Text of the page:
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Sci-Tech

Cells with frickin' laser beams attached to their heads?

Researchers from the University of St. Andrews figure out a way to attach laser lights to cells to make them easier to keep track of. Because they don't make name tags that tiny.

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Researchers from the University of St. Andrews in Scotland may have found a way to attach tiny lasers to individual cells so they can track them over time. Artist's rendering courtesy of University of St. Andrews

There aren't many universal truths out there in the world, but there is one that stands tall and strong: lasers make everything cooler.

Go ahead. Name something and add at least one laser-shooting device to it and I defy you to tell me that it doesn't make it cooler. Even if you just said the gravestone of a beloved pet, an IRS audit or a Microsoft Zune, I still win.

A group of scientists in Scotland found a way to hook lasers onto cells, but it's not because cells want to put on their own "Laser Floyd" show once in a while.

The University of St. Andrews in Fife, Scotland, released a statement on Wednesday announcing the creation of a new biomedical procedure that they say can naturally attach laser lights to cells, making them easier for scientists to track and observe. The study was published on July 17 in the journal Nano Letters.

It was already possible to track cell movement with lasers, but before, the statement explains, the cells had had to be put inside much larger optical resonators. However, new optical micro-resonators are small enough that the cells can actually be encouraged to take them into their own bodies and carry them around.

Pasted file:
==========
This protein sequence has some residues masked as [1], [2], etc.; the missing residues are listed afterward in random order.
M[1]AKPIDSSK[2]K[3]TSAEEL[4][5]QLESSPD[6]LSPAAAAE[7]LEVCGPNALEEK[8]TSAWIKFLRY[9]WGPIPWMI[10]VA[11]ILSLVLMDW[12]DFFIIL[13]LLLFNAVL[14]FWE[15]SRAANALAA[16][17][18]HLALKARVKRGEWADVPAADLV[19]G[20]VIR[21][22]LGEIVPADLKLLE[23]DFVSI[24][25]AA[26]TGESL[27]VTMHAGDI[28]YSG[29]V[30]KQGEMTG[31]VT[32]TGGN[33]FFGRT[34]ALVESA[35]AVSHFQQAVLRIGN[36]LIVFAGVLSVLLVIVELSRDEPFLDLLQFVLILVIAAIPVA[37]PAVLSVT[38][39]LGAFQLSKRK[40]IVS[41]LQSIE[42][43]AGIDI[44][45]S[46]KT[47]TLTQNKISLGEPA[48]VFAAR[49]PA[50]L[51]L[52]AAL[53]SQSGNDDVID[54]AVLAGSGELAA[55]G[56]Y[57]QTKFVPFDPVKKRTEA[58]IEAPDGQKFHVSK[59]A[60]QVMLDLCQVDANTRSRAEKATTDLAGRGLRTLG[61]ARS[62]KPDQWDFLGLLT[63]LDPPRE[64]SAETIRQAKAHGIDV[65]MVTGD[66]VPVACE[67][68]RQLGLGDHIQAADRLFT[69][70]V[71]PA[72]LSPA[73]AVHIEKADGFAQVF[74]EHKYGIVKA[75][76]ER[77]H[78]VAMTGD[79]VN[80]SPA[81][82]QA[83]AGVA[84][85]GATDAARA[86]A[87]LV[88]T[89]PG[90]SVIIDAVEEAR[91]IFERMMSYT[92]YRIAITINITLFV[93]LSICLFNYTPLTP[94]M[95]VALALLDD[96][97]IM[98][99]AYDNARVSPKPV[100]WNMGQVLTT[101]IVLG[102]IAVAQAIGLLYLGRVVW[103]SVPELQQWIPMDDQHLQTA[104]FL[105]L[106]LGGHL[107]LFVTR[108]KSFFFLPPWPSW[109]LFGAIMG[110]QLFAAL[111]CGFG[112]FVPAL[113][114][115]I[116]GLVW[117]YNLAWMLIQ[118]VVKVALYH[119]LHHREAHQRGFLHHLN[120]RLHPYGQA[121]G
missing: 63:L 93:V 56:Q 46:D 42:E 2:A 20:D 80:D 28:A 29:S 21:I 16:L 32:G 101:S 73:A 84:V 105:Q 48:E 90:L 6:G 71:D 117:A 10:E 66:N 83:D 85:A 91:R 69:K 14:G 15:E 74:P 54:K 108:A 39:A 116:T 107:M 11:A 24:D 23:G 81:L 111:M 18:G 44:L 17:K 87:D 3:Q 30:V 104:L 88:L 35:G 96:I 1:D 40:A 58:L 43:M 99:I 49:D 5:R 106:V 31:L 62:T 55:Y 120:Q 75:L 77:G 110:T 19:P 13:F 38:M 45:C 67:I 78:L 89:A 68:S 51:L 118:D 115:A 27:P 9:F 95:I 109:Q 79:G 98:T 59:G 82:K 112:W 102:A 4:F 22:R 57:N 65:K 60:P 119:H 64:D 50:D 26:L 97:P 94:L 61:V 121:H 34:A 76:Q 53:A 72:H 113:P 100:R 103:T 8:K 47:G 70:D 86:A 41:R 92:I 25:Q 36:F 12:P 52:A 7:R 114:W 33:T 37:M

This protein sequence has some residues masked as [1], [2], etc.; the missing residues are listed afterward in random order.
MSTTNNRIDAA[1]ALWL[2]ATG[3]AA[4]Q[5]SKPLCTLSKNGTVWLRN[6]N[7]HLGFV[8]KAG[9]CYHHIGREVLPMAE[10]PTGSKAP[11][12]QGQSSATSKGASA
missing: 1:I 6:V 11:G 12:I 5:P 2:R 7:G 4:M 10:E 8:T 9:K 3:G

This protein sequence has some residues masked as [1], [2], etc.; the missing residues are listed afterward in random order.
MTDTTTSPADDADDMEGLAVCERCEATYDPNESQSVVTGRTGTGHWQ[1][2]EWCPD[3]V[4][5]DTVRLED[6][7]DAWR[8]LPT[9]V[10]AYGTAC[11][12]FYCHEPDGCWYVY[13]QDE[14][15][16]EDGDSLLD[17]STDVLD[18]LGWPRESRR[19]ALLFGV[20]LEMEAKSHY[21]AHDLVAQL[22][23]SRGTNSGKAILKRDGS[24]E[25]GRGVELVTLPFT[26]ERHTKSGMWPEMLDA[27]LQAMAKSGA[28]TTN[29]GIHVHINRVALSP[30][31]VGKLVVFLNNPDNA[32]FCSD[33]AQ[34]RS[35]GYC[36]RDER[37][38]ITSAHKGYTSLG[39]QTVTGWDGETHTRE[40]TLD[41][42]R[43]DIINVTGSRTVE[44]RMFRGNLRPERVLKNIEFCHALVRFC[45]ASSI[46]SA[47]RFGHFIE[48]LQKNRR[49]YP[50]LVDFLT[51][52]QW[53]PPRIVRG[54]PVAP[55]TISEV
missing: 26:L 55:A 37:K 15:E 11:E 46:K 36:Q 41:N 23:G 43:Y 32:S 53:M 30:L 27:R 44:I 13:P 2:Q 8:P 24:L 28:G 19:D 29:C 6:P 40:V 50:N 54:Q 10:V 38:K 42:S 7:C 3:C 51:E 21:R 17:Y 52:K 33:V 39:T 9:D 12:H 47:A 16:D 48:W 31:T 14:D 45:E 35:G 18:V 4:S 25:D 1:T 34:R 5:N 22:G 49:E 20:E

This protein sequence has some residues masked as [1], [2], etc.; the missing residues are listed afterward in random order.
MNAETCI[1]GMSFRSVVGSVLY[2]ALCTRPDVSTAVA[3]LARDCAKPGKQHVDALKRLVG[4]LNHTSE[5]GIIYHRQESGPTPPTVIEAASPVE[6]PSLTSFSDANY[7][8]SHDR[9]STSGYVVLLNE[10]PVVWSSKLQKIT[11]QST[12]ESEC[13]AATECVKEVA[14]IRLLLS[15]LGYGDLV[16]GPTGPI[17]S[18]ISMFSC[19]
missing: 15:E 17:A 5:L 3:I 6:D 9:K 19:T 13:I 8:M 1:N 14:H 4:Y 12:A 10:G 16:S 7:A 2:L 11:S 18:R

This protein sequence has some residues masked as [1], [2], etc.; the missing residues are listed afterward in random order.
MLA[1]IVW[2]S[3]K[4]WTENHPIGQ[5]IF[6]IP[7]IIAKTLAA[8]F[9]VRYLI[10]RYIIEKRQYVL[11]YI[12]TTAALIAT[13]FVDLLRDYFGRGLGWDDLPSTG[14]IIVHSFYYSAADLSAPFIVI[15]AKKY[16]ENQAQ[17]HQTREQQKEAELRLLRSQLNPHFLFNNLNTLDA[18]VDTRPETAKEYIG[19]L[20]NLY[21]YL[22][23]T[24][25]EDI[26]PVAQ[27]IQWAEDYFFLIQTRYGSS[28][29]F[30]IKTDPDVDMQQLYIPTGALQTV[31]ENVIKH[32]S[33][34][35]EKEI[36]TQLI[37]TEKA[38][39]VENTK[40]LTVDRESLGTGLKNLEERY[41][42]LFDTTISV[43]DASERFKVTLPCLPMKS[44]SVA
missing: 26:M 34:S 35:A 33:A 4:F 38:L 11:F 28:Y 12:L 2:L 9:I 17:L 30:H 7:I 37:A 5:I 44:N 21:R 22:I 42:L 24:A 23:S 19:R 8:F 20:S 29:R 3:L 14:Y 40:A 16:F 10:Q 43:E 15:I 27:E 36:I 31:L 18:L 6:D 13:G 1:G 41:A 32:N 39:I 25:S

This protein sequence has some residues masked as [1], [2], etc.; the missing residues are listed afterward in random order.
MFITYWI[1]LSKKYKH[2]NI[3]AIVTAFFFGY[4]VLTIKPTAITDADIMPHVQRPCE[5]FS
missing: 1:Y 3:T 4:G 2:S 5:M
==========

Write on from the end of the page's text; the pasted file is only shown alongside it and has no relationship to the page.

That means the individual cells that have "swallowed" the optical micro-resonators can emit a green laser light that researchers can track. "In principle, the approach allows barcoding and reliably distinguishing up to several hundred thousand cells simultaneously," they say, which obviously means good things for future research.

"This miniaturization paves the way to applying cell lasers as a new tool in biophotonics. In the future, these new lasers can help us understand important processes in biomedicine," says Malte Gather, a professor at the University of St. Andrews' School of Physics and Astronomy who co-authored the study. "For instance, we may be able to track one by one a large number of cancer cells as they invade tissue or follow each immune cell migrating to a site of inflammation."

This isn't Gather's first foray into lasers and cells. Back in 2011, Gather helped create the first living laser while working at Harvard University in Cambridge, Massachusetts. The process involved implanting DNA from jellyfish in human kidney cells, producing a green beam of light.

I'm hoping this means he's also working on a way to give white blood cells tiny lightsabers so they can hack and slash viruses to death in a mist of blue light.

(Via Science Magazine)

Correction, Monday at 1 p.m. PT: Information on the deployment of the technology was stated incorrectly. The optical micro-resonator is taken in directly by the cells.